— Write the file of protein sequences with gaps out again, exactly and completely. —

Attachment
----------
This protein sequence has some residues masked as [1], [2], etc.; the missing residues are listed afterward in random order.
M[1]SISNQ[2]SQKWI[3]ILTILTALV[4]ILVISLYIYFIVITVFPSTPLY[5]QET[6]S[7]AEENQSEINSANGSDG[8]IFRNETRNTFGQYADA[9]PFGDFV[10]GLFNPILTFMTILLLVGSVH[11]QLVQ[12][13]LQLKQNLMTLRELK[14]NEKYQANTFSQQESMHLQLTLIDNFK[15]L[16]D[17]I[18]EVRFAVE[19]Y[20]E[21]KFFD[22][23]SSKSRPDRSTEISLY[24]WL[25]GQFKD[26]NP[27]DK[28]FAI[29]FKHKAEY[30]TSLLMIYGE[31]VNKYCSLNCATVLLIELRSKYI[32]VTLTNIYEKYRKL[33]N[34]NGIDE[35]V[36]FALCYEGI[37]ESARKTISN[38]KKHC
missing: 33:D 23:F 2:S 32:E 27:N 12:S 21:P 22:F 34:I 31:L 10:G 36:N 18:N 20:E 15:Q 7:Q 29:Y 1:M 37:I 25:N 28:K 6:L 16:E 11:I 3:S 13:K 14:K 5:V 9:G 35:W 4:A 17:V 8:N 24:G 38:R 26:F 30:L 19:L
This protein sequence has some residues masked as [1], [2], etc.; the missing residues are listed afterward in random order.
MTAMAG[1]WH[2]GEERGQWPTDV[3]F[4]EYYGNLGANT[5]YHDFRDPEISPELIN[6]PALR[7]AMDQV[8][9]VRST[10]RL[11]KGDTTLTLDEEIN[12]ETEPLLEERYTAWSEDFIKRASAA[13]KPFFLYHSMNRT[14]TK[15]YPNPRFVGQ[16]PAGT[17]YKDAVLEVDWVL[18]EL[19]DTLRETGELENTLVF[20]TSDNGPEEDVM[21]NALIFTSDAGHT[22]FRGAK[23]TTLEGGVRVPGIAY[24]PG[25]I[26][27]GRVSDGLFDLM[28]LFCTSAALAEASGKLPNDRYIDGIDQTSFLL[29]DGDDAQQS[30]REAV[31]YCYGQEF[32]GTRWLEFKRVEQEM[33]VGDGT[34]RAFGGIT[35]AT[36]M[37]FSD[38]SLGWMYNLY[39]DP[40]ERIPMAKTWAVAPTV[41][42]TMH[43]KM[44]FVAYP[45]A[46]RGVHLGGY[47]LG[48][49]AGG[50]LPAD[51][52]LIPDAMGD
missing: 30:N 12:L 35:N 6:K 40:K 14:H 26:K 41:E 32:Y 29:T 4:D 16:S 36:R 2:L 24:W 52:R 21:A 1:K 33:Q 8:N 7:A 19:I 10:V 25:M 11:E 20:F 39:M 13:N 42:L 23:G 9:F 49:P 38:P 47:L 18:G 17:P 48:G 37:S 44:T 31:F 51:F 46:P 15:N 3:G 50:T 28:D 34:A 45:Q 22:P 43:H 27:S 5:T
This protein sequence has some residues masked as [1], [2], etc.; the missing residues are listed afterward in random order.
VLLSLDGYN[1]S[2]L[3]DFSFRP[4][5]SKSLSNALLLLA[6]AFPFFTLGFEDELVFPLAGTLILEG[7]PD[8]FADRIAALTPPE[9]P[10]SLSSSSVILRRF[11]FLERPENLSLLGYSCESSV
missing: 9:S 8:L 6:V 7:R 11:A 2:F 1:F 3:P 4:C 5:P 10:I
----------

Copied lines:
This protein sequence has some residues masked as [1], [2], etc.; the missing residues are listed afterward in random order.
M[1]SISNQ[2]SQKWI[3]ILTILTALV[4]ILVISLYIYFIVITVFPSTPLY[5]QET[6]S[7]AEENQSEINSANGSDG[8]IFRNETRNTFGQYADA[9]PFGDFV[10]GLFNPILTFMTILLLVGSVH[11]QLVQ[12][13]LQLKQNLMTLRELK[14]NEKYQANTFSQQESMHLQLTLIDNFK[15]L[16]D[17]I[18]EVRFAVE[19]Y[20]E[21]KFFD[22][23]SSKSRPDRSTEISLY[24]WL[25]GQFKD[26]NP[27]DK[28]FAI[29]FKHKAEY[30]TSLLMIYGE[31]VNKYCSLNCATVLLIELRSKYI[32]VTLTNIYEKYRKL[33]N[34]NGIDE[35]V[36]FALCYEGI[37]ESARKTISN[38]KKHC
missing: 33:D 23:F 2:S 32:E 27:N 12:S 21:P 22:F 34:I 31:L 10:G 36:N 18:N 20:E 15:Q 7:Q 29:Y 1:M 37:I 25:N 28:K 6:L 16:E 11:I 3:S 13:K 14:K 5:V 9:G 35:W 4:A 17:V 8:N 24:G 38:R 26:F 30:L 19:L
This protein sequence has some residues masked as [1], [2], etc.; the missing residues are listed afterward in random order.
MTAMAG[1]WH[2]GEERGQWPTDV[3]F[4]EYYGNLGANT[5]YHDFRDPEISPELIN[6]PALR[7]AMDQV[8][9]VRST[10]RL[11]KGDTTLTLDEEIN[12]ETEPLLEERYTAWSEDFIKRASAA[13]KPFFLYHSMNRT[14]TK[15]YPNPRFVGQ[16]PAGT[17]YKDAVLEVDWVL[18]EL[19]DTLRETGELENTLVF[20]TSDNGPEEDVM[21]NALIFTSDAGHT[22]FRGAK[23]TTLEGGVRVPGIAY[24]PG[25]I[26][27]GRVSDGLFDLM[28]LFCTSAALAEASGKLPNDRYIDGIDQTSFLL[29]DGDDAQQS[30]REAV[31]YCYGQEF[32]GTRWLEFKRVEQEM[33]VGDGT[34]RAFGGIT[35]AT[36]M[37]FSD[38]SLGWMYNLY[39]DP[40]ERIPMAKTWAVAPTV[41][42]TMH[43]KM[44]FVAYP[45]A[46]RGVHLGGY[47]LG[48][49]AGG[50]LPAD[51][52]LIPDAMGD
missing: 30:N 12:L 35:N 6:K 40:K 14:H 26:K 41:E 32:Y 29:T 4:D 16:S 36:R 2:L 24:W 52:R 21:A 1:K 33:Q 8:N 7:A 19:I 10:V 25:M 11:E 20:F 39:M 13:N 42:L 23:G 9:F 49:P 38:P 47:L 18:G 17:P 48:G 37:S 44:T 31:F 51:F 46:P 15:N 3:G 50:T 28:D 34:A 45:Q 22:P 43:H 27:S 5:T
This protein sequence has some residues masked as [1], [2], etc.; the missing residues are listed afterward in random order.
VLLSLDGYN[1]S[2]L[3]DFSFRP[4][5]SKSLSNALLLLA[6]AFPFFTLGFEDELVFPLAGTLILEG[7]PD[8]FADRIAALTPPE[9]P[10]SLSSSSVILRRF[11]FLERPENLSLLGYSCESSV
missing: 9:S 8:L 6:V 7:R 11:A 2:F 1:F 3:P 4:C 5:P 10:I